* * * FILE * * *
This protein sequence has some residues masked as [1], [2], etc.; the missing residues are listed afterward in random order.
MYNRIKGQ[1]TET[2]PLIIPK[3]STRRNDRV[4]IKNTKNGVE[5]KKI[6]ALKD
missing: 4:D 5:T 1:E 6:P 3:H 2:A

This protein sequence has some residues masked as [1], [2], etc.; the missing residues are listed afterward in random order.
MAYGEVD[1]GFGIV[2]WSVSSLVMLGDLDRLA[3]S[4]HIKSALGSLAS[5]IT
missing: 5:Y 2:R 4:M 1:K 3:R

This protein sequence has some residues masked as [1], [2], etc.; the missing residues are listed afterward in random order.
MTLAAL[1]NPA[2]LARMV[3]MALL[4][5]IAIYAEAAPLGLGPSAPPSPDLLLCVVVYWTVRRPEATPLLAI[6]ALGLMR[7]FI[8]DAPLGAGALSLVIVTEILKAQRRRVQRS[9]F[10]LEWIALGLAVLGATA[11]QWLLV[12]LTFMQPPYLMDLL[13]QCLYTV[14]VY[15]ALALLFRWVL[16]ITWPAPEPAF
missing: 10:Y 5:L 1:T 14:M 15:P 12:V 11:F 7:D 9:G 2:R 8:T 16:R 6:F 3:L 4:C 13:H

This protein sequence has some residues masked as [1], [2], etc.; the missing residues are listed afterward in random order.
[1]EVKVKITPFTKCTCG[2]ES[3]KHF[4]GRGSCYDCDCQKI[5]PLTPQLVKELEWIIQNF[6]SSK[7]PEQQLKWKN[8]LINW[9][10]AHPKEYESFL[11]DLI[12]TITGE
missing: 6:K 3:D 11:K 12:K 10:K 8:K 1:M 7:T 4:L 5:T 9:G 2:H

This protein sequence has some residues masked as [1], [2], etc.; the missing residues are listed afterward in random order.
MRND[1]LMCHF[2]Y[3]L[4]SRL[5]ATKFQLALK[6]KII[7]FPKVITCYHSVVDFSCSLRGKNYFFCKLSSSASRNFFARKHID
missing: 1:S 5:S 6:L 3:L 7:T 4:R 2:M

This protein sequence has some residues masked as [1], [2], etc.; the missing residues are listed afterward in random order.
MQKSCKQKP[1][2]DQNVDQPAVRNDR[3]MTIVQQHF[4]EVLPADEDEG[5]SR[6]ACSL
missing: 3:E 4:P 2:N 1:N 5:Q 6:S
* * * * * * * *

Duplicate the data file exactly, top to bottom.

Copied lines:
This protein sequence has some residues masked as [1], [2], etc.; the missing residues are listed afterward in random order.
MYNRIKGQ[1]TET[2]PLIIPK[3]STRRNDRV[4]IKNTKNGVE[5]KKI[6]ALKD
missing: 4:D 5:T 1:E 6:P 3:H 2:A

This protein sequence has some residues masked as [1], [2], etc.; the missing residues are listed afterward in random order.
MAYGEVD[1]GFGIV[2]WSVSSLVMLGDLDRLA[3]S[4]HIKSALGSLAS[5]IT
missing: 5:Y 2:R 4:M 1:K 3:R

This protein sequence has some residues masked as [1], [2], etc.; the missing residues are listed afterward in random order.
MTLAAL[1]NPA[2]LARMV[3]MALL[4][5]IAIYAEAAPLGLGPSAPPSPDLLLCVVVYWTVRRPEATPLLAI[6]ALGLMR[7]FI[8]DAPLGAGALSLVIVTEILKAQRRRVQRS[9]F[10]LEWIALGLAVLGATA[11]QWLLV[12]LTFMQPPYLMDLL[13]QCLYTV[14]VY[15]ALALLFRWVL[16]ITWPAPEPAF
missing: 10:Y 5:L 1:T 14:M 15:P 12:V 11:F 7:D 9:G 2:R 8:T 16:R 6:F 3:L 4:C 13:H

This protein sequence has some residues masked as [1], [2], etc.; the missing residues are listed afterward in random order.
[1]EVKVKITPFTKCTCG[2]ES[3]KHF[4]GRGSCYDCDCQKI[5]PLTPQLVKELEWIIQNF[6]SSK[7]PEQQLKWKN[8]LINW[9][10]AHPKEYESFL[11]DLI[12]TITGE
missing: 6:K 3:D 11:K 12:K 10:K 8:K 1:M 7:T 4:L 5:T 9:G 2:H

This protein sequence has some residues masked as [1], [2], etc.; the missing residues are listed afterward in random order.
MRND[1]LMCHF[2]Y[3]L[4]SRL[5]ATKFQLALK[6]KII[7]FPKVITCYHSVVDFSCSLRGKNYFFCKLSSSASRNFFARKHID
missing: 1:S 5:S 6:L 3:L 7:T 4:R 2:M

This protein sequence has some residues masked as [1], [2], etc.; the missing residues are listed afterward in random order.
MQKSCKQKP[1][2]DQNVDQPAVRNDR[3]MTIVQQHF[4]EVLPADEDEG[5]SR[6]ACSL
missing: 3:E 4:P 2:N 1:N 5:Q 6:S